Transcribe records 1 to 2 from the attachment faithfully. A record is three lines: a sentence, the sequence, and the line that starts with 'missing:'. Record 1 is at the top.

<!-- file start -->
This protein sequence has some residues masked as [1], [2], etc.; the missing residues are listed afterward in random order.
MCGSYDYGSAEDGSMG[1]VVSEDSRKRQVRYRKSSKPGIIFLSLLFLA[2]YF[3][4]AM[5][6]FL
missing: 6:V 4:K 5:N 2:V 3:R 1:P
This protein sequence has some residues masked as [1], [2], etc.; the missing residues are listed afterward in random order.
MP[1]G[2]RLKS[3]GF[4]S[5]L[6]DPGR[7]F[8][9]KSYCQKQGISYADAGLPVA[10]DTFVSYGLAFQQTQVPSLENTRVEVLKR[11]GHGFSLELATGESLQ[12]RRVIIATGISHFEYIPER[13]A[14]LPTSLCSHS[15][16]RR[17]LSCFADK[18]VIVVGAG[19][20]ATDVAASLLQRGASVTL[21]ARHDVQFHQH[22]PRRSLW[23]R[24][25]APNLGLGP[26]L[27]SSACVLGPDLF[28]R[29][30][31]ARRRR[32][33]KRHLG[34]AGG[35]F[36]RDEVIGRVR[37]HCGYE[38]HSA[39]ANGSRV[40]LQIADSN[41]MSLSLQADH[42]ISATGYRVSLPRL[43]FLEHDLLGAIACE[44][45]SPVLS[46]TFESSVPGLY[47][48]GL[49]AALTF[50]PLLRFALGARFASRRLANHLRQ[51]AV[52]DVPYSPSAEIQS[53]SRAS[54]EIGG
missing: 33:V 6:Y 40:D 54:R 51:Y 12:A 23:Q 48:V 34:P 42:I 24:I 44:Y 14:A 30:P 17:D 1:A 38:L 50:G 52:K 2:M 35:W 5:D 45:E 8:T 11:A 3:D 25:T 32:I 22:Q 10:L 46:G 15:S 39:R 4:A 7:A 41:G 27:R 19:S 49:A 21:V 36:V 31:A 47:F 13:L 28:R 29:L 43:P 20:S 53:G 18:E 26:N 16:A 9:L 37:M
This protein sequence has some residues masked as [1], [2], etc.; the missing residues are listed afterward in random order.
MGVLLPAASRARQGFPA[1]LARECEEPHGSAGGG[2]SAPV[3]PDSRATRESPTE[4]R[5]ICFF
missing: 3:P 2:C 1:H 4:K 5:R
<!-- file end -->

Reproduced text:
This protein sequence has some residues masked as [1], [2], etc.; the missing residues are listed afterward in random order.
MCGSYDYGSAEDGSMG[1]VVSEDSRKRQVRYRKSSKPGIIFLSLLFLA[2]YF[3][4]AM[5][6]FL
missing: 6:V 4:K 5:N 2:V 3:R 1:P
This protein sequence has some residues masked as [1], [2], etc.; the missing residues are listed afterward in random order.
MP[1]G[2]RLKS[3]GF[4]S[5]L[6]DPGR[7]F[8][9]KSYCQKQGISYADAGLPVA[10]DTFVSYGLAFQQTQVPSLENTRVEVLKR[11]GHGFSLELATGESLQ[12]RRVIIATGISHFEYIPER[13]A[14]LPTSLCSHS[15][16]RR[17]LSCFADK[18]VIVVGAG[19][20]ATDVAASLLQRGASVTL[21]ARHDVQFHQH[22]PRRSLW[23]R[24][25]APNLGLGP[26]L[27]SSACVLGPDLF[28]R[29][30][31]ARRRR[32][33]KRHLG[34]AGG[35]F[36]RDEVIGRVR[37]HCGYE[38]HSA[39]ANGSRV[40]LQIADSN[41]MSLSLQADH[42]ISATGYRVSLPRL[43]FLEHDLLGAIACE[44][45]SPVLS[46]TFESSVPGLY[47][48]GL[49]AALTF[50]PLLRFALGARFASRRLANHLRQ[51]AV[52]DVPYSPSAEIQS[53]SRAS[54]EIGG
missing: 33:V 6:Y 40:D 54:R 51:Y 12:A 23:Q 48:V 34:P 42:I 24:I 44:Y 14:A 30:P 17:D 1:A 38:L 50:G 52:K 2:M 35:W 5:D 45:E 8:T 11:A 3:D 25:T 32:I 22:Q 10:L 46:G 15:S 39:R 4:A 7:A 41:G 27:R 19:S 49:A 21:V 36:V 31:A 47:F 13:L 28:R 29:L 43:P 20:S 53:G 18:E 26:N 16:A 9:L 37:M